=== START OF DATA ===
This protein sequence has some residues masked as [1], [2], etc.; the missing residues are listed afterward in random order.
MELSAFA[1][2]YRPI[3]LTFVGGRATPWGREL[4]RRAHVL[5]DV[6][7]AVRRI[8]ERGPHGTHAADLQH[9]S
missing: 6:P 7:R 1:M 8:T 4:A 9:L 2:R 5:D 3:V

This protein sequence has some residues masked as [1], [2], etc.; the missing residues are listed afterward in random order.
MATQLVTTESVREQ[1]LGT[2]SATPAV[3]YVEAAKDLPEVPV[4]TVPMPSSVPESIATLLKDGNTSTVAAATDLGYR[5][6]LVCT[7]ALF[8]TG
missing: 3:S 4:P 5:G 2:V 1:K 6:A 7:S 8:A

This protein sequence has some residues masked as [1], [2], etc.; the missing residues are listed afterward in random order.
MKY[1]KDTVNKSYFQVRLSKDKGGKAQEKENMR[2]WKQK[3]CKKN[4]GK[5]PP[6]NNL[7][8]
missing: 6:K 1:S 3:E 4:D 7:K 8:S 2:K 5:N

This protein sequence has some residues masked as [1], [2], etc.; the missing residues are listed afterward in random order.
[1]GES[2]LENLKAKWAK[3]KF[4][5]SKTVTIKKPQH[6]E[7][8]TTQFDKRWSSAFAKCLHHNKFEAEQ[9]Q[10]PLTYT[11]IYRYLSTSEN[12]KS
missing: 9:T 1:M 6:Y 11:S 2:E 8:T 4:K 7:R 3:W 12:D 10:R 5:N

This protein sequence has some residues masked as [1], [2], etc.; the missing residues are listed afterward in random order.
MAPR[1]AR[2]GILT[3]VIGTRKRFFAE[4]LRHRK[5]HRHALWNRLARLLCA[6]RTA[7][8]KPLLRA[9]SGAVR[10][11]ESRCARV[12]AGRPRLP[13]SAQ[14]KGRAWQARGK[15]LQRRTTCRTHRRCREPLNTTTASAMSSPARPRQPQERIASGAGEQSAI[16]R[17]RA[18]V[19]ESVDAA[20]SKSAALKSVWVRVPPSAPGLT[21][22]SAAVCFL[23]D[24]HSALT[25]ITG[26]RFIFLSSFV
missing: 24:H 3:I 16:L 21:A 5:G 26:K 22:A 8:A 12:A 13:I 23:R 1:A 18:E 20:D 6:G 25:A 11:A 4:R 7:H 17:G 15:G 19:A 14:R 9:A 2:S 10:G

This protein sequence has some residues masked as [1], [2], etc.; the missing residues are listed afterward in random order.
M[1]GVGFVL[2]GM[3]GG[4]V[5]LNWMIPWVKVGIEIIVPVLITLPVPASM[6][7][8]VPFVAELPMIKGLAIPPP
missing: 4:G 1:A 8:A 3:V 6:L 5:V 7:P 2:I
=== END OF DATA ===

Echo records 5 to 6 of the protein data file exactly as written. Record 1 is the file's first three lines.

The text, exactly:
This protein sequence has some residues masked as [1], [2], etc.; the missing residues are listed afterward in random order.
MAPR[1]AR[2]GILT[3]VIGTRKRFFAE[4]LRHRK[5]HRHALWNRLARLLCA[6]RTA[7][8]KPLLRA[9]SGAVR[10][11]ESRCARV[12]AGRPRLP[13]SAQ[14]KGRAWQARGK[15]LQRRTTCRTHRRCREPLNTTTASAMSSPARPRQPQERIASGAGEQSAI[16]R[17]RA[18]V[19]ESVDAA[20]SKSAALKSVWVRVPPSAPGLT[21][22]SAAVCFL[23]D[24]HSALT[25]ITG[26]RFIFLSSFV
missing: 24:H 3:I 16:L 21:A 5:G 26:K 22:A 8:A 12:A 13:I 23:R 1:A 18:E 20:D 6:G 25:A 11:A 4:R 7:H 17:G 15:G 19:A 14:R 9:A 2:S 10:G

This protein sequence has some residues masked as [1], [2], etc.; the missing residues are listed afterward in random order.
M[1]GVGFVL[2]GM[3]GG[4]V[5]LNWMIPWVKVGIEIIVPVLITLPVPASM[6][7][8]VPFVAELPMIKGLAIPPP
missing: 4:G 1:A 8:A 3:V 6:L 5:V 7:P 2:I